Creating Energy from Water

The Basics - Hydro-Electric Energy

You might have wondered how energy can be created from water. Civilizations have been doing it for generations and with the advent of new technology it is quickly becoming cheaper and more efficient then ever before. In very plain terms here is how hydroelectricity works.

It starts by harnessing the potential energy of flowing water. As the water gets pulled downstream by gravity, it flows through the blades of a hydroelectric turbine. The blades are turned by the water which moves a turbine shaft that turns a generator rotor, and that creates electricity in the same manner as with other electrical generators.

What other was can water be used to create energy?


Power from the Ocean

There are a number of different ways energy can be created from the ocean today. One way that is currently being used in Portugal is called a "wave farm" This works by harnessing the potential energy from rolling waves offshore or near-shore. Essentially the rolling waves would cause buoys to sway back and forth. These buoys are attached to long shafts that reach the ocean floor. Connected to the shaft is a generator that is powered by the movement of the shaft, and this generator creates energy and then stores it back onshore via an underwater cable.

The possibilities of such power are really endless. Imagine seawater desalination powered by these wave farms. Nanofiltration could deliver clean water to entire cities at a very small energy cost. Or even with a membrane filtration system in your home you could still have clean water but powering other appliances could come from the wave farm energy.

Or rather than using waves there you could use the oceans natural currents. Water constantly moves around below the surface with these currents. The Idea is basically the same as the wave farm but with a different design. Here there would b no need for a long shaft but just blades that sway with the current. As these move back and forth they would generate the energy.

The Pros and Cons of Hydro-Electric Energy

Hydro energy's popularity continues to grow, but there are still some issues with its practicality. Here are some of the issues on both sides of the argument.

Pros:

  • Hydro energy is free. You do not need to buy the water from rivers in order to use it to produce energy.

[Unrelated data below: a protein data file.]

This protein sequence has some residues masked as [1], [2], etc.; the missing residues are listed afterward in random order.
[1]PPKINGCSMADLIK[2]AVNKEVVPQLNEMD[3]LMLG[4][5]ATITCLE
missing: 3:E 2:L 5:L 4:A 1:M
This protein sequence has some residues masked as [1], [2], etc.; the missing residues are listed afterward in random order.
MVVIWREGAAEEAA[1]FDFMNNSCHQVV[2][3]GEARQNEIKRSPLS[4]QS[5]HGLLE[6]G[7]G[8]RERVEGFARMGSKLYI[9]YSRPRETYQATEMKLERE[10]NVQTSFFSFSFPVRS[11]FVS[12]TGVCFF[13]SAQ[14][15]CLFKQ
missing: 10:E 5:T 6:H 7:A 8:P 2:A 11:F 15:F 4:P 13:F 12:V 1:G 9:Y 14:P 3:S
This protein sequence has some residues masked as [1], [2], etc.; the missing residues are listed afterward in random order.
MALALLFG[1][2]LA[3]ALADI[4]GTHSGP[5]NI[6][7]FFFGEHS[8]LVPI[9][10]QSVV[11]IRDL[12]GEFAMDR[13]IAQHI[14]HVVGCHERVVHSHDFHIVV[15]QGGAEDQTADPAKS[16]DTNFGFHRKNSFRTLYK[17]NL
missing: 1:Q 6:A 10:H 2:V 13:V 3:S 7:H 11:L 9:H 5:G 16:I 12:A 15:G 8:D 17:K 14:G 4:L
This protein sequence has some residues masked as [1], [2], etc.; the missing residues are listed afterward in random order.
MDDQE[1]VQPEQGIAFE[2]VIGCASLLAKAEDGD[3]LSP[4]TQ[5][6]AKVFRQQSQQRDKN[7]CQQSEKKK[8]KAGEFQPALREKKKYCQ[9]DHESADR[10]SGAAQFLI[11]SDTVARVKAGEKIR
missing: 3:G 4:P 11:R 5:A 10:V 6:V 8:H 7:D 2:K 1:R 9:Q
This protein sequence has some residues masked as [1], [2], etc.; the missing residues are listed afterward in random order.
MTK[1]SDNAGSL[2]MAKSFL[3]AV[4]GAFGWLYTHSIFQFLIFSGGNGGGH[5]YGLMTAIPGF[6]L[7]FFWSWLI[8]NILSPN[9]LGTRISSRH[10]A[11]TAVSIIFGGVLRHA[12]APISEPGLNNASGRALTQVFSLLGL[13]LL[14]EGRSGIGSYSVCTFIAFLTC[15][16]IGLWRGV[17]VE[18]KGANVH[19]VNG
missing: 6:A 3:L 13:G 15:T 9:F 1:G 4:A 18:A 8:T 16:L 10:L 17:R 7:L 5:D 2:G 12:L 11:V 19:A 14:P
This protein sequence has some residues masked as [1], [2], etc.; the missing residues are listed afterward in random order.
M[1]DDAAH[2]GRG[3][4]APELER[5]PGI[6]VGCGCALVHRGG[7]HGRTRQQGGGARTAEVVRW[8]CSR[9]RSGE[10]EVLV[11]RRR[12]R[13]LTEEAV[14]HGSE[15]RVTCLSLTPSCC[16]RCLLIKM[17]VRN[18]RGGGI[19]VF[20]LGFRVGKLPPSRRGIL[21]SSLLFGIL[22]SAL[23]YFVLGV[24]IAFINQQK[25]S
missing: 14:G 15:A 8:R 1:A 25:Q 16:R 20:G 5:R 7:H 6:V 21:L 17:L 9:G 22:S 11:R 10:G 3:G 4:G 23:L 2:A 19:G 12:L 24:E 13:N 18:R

• It is renewable. Whenever you use the water to produce electricity, it would be replenished by rainfall. This cycle goes on and on, making this source of energy renewable.
  • The moment that a dam is built, you could expect an abundant production of electricity, especially in areas where the river has a large water reservoir.
  • Dams are meant to last for a very long time. By building a dam, you are actually ensuring electricity production to last for years, up to the next generations.
  • Hydro energy production does not release greenhouse gases into the atmosphere. It is a clean form of energy that everybody could enjoy.
  • One advantage with a dam is that if electricity is not needed, you could just halt the production of electricity and save the water in the reservoirs


Cons:

  • Cost. As with other types of renewable energy, the initial cost of the construction of the power plant is expensive, and dams are no exception.
  • Must be built with the highest standards. Dams should be built with precision, accuracy and with the right materials.
  • During drought or dry seasons, the water levels in the reservoir may decrease, which would affect electricity production.

Source: energyformankind.org



Worlds First Wave Farm

A markerThe Aguçadoura Wave Farm -
Povoa de Varzim, Portugal
[get directions]

The Aguçadoura Wave Farm was the world's first wave farm. It was located 5 km (3 mi) offshore near Póvoa de Varzim north of Porto in Portugal.

How It Works

Pelamis in Action at Aguçadoura Wave Farm

One Type Of Wave Energy Converter

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Comments 2 comments

Patty Kenyon profile image

Patty Kenyon 4 years ago from Ledyard, Connecticut

Very Interesting information!!


ib radmasters profile image

ib radmasters 4 years ago from Southern California

I liked it, and I think it will be a perpetual source until the waves stop coming. It that happens, then energy will be the least of our problems.

We can also use the power from the waves to support desalination for drinking water, and extracting Hydrogen for making fuel cells.

Thanks

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